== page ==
Two Hundred and Twenty-One Baker Streets is a short story collection. Specifically, it’s a collection of 14 short stories, all of which reimagine Sherlock Holmes to a greater or lesser extent.
The world’s most famous detective, as you’ve never seen him before!
This is Sherlock Holmes as you’ve never seen him before: as an architect in a sleepy Australian town, as a gentleman in seventeenth-century Worcestershire, as a precocious school girl in a modern British comprehensive. He’s dodging his rent in the squalid rooms of the notorious Chelsea Hotel in ’68, and preventing a bloody war between the terrible Lords Wizard of a world of fantasy.
Editor David Thomas Moore brings together the finest of celebrated and new talent in SF and Fantasy to create a spectrum of Holmes stories that will confound everything you ever thought you knew about the world’s greatest detective.
It’s an interesting collection of stories although, inevitably, there are some that I enjoyed more than others. Highlights for me included Kelly Hale’s Black Alice which shifts Sherlock Holmes to the Enlightenment and pits him against the parochial superstitions of seventeenth-century Worcestershire. This felt like a near-perfect setting for the great detective and I would loved to have seen more like this.
Then there was Kaaron Warren’s The Lantern Men which was very dark. If you can imagine Edgar Allen Poe having set a Sherlock Holmes story in Australia, then you have pretty much captured the feel of this story. Emma Newman’s A Woman’s Place imagines a near-future dystopia and explains — rather brilliantly — why he unflappable, ever-present Mrs. Hudson continues to put up with Holmes.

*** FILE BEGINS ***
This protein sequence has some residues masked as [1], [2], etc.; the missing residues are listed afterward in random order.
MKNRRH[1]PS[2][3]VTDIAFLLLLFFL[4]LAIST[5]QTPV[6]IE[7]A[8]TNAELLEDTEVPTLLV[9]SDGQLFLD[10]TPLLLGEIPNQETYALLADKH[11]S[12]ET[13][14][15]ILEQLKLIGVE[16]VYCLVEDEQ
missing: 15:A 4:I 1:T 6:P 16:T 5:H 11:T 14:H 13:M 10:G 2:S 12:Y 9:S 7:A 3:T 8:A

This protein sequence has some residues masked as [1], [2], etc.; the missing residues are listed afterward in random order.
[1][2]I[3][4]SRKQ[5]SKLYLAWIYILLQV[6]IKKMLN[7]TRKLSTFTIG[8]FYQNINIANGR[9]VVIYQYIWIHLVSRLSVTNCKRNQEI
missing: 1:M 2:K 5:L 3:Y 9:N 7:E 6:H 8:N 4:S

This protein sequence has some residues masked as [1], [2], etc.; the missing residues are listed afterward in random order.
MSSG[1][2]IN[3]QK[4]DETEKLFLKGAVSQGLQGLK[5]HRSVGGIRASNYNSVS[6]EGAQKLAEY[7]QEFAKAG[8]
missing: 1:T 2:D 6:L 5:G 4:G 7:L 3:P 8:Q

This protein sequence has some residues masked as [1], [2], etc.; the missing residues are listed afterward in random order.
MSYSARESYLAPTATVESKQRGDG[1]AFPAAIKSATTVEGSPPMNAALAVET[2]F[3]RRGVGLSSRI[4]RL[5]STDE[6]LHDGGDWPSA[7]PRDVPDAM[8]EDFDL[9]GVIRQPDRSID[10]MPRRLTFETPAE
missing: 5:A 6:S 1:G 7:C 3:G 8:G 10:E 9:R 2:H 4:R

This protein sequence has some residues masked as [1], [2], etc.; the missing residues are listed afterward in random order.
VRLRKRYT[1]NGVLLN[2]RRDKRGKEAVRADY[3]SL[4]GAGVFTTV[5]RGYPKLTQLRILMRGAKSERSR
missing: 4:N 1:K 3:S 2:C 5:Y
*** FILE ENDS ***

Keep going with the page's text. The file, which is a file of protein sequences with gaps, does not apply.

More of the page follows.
The Small World of 221B by Ian Edginton is an overtly strange story that I found myself enjoying a great deal more than I expected. The Final Conjuration by Adrian Tchaikovsky makes no attempt to re-imagine Holmes, preferring to plonk him unaltered into a high fantasy setting, to brilliant effect.
The Innocent Icarus by James Lovegrove gives us a Holmes in a world of superheroes and All The Single Ladies by Gini Koch gives a breezily flippant Holmes against a background of reality TV.
And finally, there’s Parallels by Jenni Hill which takes the re-inventing Holmes idea to it’s limit with a pair of teenage girls.
Obviously, other people will respond to different stories differently and will find other highlights. But you have any interest in the idea of a re-imagined Sherlock Holmes, and even if you don’t, this collection is well worth a read.